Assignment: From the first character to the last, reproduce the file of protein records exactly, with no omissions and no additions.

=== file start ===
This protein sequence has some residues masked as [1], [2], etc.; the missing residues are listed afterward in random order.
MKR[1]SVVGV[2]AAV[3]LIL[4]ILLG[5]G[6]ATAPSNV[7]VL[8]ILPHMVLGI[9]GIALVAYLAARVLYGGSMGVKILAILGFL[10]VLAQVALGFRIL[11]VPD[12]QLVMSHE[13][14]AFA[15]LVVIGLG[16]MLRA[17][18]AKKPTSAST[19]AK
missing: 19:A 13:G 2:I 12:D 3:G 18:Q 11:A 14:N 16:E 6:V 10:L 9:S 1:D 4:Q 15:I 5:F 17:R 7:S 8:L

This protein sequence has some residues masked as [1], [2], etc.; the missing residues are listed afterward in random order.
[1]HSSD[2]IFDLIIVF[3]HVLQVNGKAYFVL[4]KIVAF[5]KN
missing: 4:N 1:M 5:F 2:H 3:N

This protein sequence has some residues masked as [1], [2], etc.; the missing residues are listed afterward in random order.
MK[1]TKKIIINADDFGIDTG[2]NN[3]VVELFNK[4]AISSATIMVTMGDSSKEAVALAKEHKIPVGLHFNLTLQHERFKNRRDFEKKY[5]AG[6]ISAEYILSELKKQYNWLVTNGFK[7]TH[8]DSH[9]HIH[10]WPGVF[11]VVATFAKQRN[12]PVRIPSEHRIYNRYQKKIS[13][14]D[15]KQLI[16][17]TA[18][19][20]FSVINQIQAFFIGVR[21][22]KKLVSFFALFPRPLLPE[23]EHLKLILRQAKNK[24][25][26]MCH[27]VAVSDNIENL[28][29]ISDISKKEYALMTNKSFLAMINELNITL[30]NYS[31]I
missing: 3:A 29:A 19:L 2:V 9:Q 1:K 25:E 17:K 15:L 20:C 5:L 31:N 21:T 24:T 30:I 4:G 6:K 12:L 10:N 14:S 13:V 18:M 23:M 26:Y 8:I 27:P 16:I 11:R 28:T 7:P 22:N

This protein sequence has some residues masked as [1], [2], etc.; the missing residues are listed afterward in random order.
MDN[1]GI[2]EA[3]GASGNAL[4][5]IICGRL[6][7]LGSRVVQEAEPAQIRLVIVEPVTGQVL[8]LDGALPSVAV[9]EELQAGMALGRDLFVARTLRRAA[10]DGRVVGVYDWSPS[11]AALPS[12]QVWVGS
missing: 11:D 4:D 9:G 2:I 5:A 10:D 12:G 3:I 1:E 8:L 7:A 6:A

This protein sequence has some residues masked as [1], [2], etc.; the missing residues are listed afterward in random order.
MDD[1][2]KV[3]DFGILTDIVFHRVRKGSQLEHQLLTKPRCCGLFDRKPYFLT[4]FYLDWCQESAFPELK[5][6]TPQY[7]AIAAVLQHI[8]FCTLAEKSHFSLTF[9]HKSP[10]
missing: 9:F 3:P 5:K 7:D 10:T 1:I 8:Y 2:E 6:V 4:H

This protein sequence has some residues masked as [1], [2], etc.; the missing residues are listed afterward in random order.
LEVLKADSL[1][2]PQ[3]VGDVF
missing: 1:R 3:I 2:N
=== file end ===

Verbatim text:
This protein sequence has some residues masked as [1], [2], etc.; the missing residues are listed afterward in random order.
MKR[1]SVVGV[2]AAV[3]LIL[4]ILLG[5]G[6]ATAPSNV[7]VL[8]ILPHMVLGI[9]GIALVAYLAARVLYGGSMGVKILAILGFL[10]VLAQVALGFRIL[11]VPD[12]QLVMSHE[13][14]AFA[15]LVVIGLG[16]MLRA[17][18]AKKPTSAST[19]AK
missing: 19:A 13:G 2:I 12:D 3:G 18:Q 11:A 14:N 16:E 6:V 10:L 9:S 1:D 4:Q 15:I 5:F 17:R 7:S 8:L

This protein sequence has some residues masked as [1], [2], etc.; the missing residues are listed afterward in random order.
[1]HSSD[2]IFDLIIVF[3]HVLQVNGKAYFVL[4]KIVAF[5]KN
missing: 4:N 1:M 5:F 2:H 3:N

This protein sequence has some residues masked as [1], [2], etc.; the missing residues are listed afterward in random order.
MK[1]TKKIIINADDFGIDTG[2]NN[3]VVELFNK[4]AISSATIMVTMGDSSKEAVALAKEHKIPVGLHFNLTLQHERFKNRRDFEKKY[5]AG[6]ISAEYILSELKKQYNWLVTNGFK[7]TH[8]DSH[9]HIH[10]WPGVF[11]VVATFAKQRN[12]PVRIPSEHRIYNRYQKKIS[13][14]D[15]KQLI[16][17]TA[18][19][20]FSVINQIQAFFIGVR[21][22]KKLVSFFALFPRPLLPE[23]EHLKLILRQAKNK[24][25][26]MCH[27]VAVSDNIENL[28][29]ISDISKKEYALMTNKSFLAMINELNITL[30]NYS[31]I
missing: 3:A 29:A 19:L 2:V 9:Q 1:K 25:E 17:K 15:L 20:C 5:L 31:N 21:T 24:T 30:I 4:G 6:K 12:L 10:N 14:S 13:V 18:M 23:M 26:Y 8:I 27:P 16:I 11:R 28:T 7:P 22:N

This protein sequence has some residues masked as [1], [2], etc.; the missing residues are listed afterward in random order.
MDN[1]GI[2]EA[3]GASGNAL[4][5]IICGRL[6][7]LGSRVVQEAEPAQIRLVIVEPVTGQVL[8]LDGALPSVAV[9]EELQAGMALGRDLFVARTLRRAA[10]DGRVVGVYDWSPS[11]AALPS[12]QVWVGS
missing: 11:D 4:D 9:G 2:I 5:A 10:D 12:G 3:I 1:E 8:L 7:A 6:A

This protein sequence has some residues masked as [1], [2], etc.; the missing residues are listed afterward in random order.
MDD[1][2]KV[3]DFGILTDIVFHRVRKGSQLEHQLLTKPRCCGLFDRKPYFLT[4]FYLDWCQESAFPELK[5][6]TPQY[7]AIAAVLQHI[8]FCTLAEKSHFSLTF[9]HKSP[10]
missing: 9:F 3:P 5:K 7:D 10:T 1:I 8:Y 2:E 6:V 4:H

This protein sequence has some residues masked as [1], [2], etc.; the missing residues are listed afterward in random order.
LEVLKADSL[1][2]PQ[3]VGDVF
missing: 1:R 3:I 2:N